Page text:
On June 29, 2020, the Financial Crimes Enforcement Network (FinCEN) issued guidance to assist banks, brokers, and money-services businesses in delivering financial services to members of the growing hemp industry. The new guidance addresses questions related to Bank Secrecy Act/Anti-Money Laundering (BSA/AML) regulatory requirements for hemp-related business customers.
As explained by Richard M. Blau, the head of GrayRobinson’s Cannabis Law Group, The Agriculture Improvement Act of 2018 (the 2018 Farm Bill) removed hemp from the definition of “marihuana” in the Controlled Substances Act, and directed the establishment of a regulatory framework for the legal production of hemp. The 2018 Farm Bill defines “hemp” as the plant Cannabis sativa L. and any part of that plant, including the seeds thereof and all derivatives, extracts, cannabinoids, isomers, acids, salts, and salts of isomers, whether growing or not, with a delta-9 tetrahydrocannabinol (THC) concentration of not more than 0.3 percent on a dry weight basis.
FinCEN’s latest guidance explains how financial institutions can conduct due diligence for hemp-related businesses, and identifies the type of information and documentation financial institutions can collect from hemp-related businesses to comply with BSA regulatory requirements imposed by federal law.
Core Due Diligence: Financial institutions must conduct customer due diligence (CDD) for all customers, including hemp-related businesses. Financial institutions should obtain basic identifying information about hemp-related businesses through the application of the financial institutions’ customer identification programs and risk-based CDD processes, including beneficial ownership collection and verification, as they would for all customers. Financial institutions must also establish appropriate risk-based procedures for conducting ongoing CDD.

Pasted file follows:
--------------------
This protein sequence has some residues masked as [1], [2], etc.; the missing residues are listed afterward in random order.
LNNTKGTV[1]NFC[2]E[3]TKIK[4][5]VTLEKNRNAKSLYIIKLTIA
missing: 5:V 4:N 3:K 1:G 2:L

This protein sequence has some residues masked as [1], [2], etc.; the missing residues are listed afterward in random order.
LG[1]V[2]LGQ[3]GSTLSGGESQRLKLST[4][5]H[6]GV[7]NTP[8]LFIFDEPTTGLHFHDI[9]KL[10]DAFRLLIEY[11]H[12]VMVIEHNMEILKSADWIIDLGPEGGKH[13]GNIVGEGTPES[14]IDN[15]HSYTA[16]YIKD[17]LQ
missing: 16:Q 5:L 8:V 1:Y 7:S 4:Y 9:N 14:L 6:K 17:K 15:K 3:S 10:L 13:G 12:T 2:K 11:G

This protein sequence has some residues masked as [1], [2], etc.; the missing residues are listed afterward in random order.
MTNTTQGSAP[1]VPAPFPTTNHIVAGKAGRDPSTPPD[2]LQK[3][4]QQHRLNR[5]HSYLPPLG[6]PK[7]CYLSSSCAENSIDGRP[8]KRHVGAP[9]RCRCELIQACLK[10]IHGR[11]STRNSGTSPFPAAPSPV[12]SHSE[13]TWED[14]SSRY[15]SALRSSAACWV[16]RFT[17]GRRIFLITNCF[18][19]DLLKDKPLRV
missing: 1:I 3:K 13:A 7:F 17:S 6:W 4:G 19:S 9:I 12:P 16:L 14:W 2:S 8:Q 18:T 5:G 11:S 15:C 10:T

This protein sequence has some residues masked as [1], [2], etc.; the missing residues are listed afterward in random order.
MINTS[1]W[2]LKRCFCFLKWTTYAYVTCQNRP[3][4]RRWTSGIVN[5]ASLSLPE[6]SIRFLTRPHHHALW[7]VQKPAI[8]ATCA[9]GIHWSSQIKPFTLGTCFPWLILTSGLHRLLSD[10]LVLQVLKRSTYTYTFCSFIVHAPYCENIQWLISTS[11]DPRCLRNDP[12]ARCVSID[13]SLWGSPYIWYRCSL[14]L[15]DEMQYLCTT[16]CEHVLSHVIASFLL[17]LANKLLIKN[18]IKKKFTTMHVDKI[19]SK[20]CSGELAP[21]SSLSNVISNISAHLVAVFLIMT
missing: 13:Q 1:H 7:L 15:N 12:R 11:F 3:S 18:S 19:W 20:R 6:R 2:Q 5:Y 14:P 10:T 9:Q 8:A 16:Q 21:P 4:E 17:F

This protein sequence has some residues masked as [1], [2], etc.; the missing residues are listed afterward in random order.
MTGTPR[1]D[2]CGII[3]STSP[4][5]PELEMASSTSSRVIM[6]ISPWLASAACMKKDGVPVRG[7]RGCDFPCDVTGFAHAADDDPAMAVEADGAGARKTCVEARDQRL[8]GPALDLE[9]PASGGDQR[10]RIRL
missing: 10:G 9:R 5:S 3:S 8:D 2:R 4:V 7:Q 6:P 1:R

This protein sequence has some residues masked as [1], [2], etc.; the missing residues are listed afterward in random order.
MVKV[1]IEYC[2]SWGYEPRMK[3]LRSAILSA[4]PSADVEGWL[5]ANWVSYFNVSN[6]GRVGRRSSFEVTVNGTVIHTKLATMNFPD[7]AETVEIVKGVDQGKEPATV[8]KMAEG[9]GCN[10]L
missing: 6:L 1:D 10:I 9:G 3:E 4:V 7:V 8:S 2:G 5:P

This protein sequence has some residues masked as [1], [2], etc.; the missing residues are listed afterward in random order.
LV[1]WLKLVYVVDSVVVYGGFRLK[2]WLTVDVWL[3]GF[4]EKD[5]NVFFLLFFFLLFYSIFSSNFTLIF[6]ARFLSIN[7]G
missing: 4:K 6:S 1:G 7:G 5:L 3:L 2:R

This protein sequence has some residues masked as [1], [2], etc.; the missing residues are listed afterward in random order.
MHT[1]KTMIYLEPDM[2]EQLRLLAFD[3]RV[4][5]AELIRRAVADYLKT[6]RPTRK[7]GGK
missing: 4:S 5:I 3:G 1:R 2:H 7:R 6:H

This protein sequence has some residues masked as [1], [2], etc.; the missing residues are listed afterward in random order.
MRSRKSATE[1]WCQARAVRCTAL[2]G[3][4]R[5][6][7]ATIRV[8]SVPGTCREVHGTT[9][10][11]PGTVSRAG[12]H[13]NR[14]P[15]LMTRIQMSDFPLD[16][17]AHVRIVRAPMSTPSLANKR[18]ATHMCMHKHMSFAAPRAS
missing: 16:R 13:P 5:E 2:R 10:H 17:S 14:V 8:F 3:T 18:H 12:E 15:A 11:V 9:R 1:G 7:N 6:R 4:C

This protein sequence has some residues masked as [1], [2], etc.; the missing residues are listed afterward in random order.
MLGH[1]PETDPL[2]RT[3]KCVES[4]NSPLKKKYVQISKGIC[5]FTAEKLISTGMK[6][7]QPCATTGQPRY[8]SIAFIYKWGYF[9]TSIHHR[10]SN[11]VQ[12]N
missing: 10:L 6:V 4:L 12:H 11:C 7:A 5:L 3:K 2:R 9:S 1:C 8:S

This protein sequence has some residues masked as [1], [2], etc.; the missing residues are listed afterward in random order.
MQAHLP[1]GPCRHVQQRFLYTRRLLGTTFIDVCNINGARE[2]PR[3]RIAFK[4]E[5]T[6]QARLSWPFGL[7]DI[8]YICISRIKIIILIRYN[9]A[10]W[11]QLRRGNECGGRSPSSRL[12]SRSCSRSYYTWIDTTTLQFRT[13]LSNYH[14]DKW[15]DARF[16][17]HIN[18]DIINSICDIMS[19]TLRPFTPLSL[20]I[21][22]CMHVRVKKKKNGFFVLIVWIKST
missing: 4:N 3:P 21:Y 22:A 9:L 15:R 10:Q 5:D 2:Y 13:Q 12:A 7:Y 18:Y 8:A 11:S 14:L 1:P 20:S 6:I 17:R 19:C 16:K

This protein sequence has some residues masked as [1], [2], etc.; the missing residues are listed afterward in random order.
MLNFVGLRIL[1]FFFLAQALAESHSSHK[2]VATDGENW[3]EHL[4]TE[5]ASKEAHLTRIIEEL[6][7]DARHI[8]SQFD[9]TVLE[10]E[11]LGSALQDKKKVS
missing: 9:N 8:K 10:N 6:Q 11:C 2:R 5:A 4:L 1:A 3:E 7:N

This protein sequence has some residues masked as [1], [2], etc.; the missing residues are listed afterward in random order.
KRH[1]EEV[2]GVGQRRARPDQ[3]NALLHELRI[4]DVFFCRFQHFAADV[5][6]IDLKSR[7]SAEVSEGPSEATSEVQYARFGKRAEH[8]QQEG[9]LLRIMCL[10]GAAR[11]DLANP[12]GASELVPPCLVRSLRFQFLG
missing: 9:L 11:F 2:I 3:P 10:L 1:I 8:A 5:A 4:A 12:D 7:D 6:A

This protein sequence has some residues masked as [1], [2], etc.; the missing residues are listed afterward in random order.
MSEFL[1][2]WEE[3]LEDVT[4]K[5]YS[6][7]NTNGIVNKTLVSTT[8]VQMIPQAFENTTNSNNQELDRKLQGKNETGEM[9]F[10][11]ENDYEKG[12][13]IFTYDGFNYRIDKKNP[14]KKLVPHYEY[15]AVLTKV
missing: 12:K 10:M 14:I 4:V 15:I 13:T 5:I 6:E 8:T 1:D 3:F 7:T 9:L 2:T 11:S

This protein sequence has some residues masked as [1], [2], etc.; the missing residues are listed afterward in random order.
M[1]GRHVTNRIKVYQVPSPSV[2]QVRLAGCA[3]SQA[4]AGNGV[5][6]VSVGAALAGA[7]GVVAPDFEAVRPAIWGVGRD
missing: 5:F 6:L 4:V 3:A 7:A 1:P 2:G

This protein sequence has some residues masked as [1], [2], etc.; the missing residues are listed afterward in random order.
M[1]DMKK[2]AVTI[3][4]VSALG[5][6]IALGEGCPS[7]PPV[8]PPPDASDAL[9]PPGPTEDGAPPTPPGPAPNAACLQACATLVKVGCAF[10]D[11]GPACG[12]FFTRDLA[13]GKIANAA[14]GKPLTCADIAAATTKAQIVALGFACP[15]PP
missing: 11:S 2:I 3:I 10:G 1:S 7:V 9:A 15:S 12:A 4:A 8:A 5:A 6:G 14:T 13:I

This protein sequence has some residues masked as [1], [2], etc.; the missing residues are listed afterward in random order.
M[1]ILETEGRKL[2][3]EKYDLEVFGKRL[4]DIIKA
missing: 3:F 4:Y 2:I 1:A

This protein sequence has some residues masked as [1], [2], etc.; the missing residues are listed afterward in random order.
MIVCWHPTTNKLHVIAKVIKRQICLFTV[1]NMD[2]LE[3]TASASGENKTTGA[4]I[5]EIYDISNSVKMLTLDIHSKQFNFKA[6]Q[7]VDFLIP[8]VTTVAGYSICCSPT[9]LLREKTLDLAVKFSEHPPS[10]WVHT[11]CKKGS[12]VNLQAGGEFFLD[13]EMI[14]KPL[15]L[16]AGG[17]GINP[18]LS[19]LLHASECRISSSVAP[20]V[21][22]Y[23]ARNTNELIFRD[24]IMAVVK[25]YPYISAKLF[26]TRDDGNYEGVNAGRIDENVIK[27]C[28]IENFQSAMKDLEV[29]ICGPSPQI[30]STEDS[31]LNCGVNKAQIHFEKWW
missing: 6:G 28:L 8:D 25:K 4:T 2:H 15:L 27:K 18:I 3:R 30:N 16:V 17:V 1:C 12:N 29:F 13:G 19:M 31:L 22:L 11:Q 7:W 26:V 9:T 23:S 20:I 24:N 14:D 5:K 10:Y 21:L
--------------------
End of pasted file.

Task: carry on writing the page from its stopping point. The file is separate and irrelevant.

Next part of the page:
Compliance Confirmation: For customers who are hemp growers, financial institutions may confirm the hemp grower’s compliance with state, tribal government, or the USDA licensing requirements, as applicable, by either obtaining (1) a written attestation by the hemp grower that they are validly licensed, or (2) a copy of such license. The extent to which a financial institution will seek additional information beyond the steps outlined above will depend on the financial institution’s assessment of the level of risk posed by each customer. Additional information might include crop inspection or testing reports, license renewals, updated attestations from the business, or correspondence with the state, tribal government, or USDA.
Suspicious Activity Reports: Because hemp is no longer a Schedule I controlled substance under the CSA, financial institutions are not required to file a Suspicious Activity Report (SAR) on customers solely because they are engaged in the growth or cultivation of hemp in accordance with applicable laws and regulations. However, FinCEN expects financial institutions to monitor the transactions of hemp-related businesses for signs of suspicious or unlawful activity, just as with other customers.
Currency Transaction Reports: Financial institutions must report currency transactions in connection with hemp-related businesses in the same manner they would for any other customers (i.e., report all currency transactions above $10,000 in aggregate on a single business day). Similarly, any person or entity engaged in a non-financial trade or business would need to report on FinCEN Form 8300 (Report of Cash Payments Over $10,000 Received in a Trade or Business) transactions in which the person receives more than $10,000 in cash and other monetary instruments from a hemp-related business for the purchase of goods or services.
Combined Hem and Marijuana Businesses: To the extent the financial transactions of a hemp-related business are comingled with marijuana-related activities, a financial institution should apply FinCEN’s 2014 Marijuana Guidance, which provides clarity on how to file SARs on marijuana-related activities.
FinCEN’s June 29, 2020 guidance regarding financial institutions servicing hemp industry members is accessible here.
For more information regarding the new guidelines and their implementation, please contact GrayRobinson’s CannabisLaw Group at (866) 382-5132 or email@example.com
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